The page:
- Work Projects. In the “Blog” notebook, I keep a running list of post ideas, content brainstorms, interview subject ideas, and even blog posts themselves when I need to write in a place that may not have wifi, like on a plane. This is the hub of my creative inspiration for the site, and when we have our monthly editorial meetings, I pull out my Blog notebook and have all my saved ideas in one place.
- Receipts and records. My Evernote is hooked up directly to my Scannable app, which means I can scan a document (like a store receipt) in with my phone, sync in with this Evernote folder, and I’ve got a digital record saved in about 1 minute. This is clutch for anything that might be important in the future, but that I don’t want to save and end up with stacks of paper in a file folder somewhere.
These are just a few of the many ways I use Evernote to keep me organized — it’s kind of like my “external brain” where everything gets placed so I don’t have to think about it or worry I might forget it. I also keep lists of:
- recipes I want to try
- books I want to read
- packing lists for upcoming trips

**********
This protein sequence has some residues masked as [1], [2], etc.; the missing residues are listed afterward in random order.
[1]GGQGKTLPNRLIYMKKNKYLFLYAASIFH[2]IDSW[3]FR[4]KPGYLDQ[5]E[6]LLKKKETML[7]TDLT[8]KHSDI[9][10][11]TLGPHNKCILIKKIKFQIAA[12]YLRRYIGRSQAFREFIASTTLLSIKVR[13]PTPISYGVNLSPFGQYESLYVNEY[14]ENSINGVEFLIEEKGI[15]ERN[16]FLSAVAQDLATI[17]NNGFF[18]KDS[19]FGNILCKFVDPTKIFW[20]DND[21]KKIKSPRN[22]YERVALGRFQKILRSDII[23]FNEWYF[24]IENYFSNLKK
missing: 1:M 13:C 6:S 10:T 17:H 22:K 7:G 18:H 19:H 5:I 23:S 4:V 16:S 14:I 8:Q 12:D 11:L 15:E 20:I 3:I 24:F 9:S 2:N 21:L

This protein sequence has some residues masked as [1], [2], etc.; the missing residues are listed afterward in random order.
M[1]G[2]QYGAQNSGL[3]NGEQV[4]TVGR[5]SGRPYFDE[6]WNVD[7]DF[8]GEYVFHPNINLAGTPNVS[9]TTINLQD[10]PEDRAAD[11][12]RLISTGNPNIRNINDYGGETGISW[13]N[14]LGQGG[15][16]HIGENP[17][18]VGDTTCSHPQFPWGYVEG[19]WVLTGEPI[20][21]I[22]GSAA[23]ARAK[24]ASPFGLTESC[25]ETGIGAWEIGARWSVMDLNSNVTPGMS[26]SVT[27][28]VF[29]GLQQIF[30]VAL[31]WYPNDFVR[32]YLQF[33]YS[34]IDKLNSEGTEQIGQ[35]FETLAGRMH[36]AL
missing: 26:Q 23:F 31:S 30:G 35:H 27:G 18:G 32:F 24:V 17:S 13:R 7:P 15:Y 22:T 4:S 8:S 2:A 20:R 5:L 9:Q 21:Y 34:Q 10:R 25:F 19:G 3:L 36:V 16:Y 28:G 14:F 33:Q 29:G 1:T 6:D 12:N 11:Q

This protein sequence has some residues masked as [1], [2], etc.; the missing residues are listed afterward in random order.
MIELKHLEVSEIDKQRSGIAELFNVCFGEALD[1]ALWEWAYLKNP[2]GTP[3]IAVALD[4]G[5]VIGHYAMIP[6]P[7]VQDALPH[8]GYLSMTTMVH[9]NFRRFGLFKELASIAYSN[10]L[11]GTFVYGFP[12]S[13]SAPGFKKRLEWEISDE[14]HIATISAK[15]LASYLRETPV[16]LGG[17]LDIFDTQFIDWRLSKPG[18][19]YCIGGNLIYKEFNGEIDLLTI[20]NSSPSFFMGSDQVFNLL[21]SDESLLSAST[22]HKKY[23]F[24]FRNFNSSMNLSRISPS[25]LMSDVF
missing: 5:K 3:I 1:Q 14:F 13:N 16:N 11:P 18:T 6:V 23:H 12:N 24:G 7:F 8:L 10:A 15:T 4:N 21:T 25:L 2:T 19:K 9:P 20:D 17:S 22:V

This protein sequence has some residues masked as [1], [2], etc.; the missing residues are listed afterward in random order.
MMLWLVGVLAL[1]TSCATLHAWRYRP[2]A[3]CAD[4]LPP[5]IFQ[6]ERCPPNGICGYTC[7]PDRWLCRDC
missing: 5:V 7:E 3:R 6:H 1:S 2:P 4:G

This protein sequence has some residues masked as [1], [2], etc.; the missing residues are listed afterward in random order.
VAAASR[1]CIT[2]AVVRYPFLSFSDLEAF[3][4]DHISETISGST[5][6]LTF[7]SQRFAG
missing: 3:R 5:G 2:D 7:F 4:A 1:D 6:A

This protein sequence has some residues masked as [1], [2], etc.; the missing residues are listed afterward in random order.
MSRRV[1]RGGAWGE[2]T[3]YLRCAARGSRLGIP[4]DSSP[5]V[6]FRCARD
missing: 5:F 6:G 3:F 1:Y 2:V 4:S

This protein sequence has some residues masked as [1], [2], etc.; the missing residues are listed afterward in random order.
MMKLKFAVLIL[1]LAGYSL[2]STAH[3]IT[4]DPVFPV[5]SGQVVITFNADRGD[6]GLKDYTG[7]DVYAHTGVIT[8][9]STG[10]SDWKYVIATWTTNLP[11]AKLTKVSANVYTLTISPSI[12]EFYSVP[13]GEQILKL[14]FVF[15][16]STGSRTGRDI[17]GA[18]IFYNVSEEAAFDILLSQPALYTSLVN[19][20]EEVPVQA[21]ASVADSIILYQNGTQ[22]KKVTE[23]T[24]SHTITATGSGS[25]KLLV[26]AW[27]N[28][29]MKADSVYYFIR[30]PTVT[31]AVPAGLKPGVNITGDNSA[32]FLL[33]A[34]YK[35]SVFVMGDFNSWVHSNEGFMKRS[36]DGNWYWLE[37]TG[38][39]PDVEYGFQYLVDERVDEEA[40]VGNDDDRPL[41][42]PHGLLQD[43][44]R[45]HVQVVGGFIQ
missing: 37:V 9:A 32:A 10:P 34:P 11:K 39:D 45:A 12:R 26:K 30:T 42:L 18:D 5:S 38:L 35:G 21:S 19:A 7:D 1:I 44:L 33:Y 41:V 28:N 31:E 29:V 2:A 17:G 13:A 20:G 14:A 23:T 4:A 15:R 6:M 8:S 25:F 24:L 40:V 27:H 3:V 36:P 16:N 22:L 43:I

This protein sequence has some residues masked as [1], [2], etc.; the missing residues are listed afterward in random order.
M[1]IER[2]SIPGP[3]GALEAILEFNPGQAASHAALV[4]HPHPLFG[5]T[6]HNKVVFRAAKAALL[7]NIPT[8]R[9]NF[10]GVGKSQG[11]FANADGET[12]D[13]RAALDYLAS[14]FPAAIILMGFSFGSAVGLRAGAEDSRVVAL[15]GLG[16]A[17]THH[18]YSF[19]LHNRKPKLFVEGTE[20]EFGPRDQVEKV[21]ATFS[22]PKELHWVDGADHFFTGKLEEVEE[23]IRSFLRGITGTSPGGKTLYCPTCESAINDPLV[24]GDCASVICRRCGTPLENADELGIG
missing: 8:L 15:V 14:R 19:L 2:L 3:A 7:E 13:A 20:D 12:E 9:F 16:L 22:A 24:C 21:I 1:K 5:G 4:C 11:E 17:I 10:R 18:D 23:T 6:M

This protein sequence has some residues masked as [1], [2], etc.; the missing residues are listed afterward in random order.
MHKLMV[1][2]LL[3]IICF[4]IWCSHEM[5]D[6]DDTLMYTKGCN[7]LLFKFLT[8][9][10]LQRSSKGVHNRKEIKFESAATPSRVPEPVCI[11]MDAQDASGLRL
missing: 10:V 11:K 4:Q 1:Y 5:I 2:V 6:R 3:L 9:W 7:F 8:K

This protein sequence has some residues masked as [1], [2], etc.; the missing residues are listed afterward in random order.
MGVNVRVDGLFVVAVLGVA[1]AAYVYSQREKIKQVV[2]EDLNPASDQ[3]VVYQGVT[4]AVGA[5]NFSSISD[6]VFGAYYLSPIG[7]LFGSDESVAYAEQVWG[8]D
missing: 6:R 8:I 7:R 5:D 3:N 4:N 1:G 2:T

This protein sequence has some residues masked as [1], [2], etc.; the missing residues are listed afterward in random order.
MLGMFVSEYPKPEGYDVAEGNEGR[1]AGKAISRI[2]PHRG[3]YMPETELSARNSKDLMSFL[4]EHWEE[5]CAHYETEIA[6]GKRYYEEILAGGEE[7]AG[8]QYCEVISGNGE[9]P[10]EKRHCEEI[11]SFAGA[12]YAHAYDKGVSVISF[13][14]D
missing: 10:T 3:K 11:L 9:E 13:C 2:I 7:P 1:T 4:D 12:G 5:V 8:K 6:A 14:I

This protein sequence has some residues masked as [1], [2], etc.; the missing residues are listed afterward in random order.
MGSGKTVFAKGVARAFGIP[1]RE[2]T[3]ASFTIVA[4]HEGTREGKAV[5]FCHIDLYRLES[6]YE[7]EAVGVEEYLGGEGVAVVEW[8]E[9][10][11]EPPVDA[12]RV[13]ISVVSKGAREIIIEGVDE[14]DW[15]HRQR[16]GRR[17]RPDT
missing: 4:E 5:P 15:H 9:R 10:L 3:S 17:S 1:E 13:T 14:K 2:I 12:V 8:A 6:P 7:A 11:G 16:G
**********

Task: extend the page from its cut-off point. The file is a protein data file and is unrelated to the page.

- podcasts I’ve loved
And so much more. Okay. Once I’ve got my lists and know what I need to do, it’s time to figure out my schedule management so I can make sure I have time to do it all.
How I Setup My Google Calendar
In my original post from two years ago, I shared a process of keeping my to-do lists right in my Google Calendar. Now that I keep all those lists in Evernote, I don’t have to do that anymore, but my Google cal is still of primo importance for making sure my schedule stays organized. Here’s how I do it:
- Sync up Google Calendar with iCal. In order to have your calendar appointments at your fingertips, sync up your Google cal with iCal (if you have an iPhone) so you can check your schedule at a moment’s notice on desktop and mobile without having to open up your Internet browser.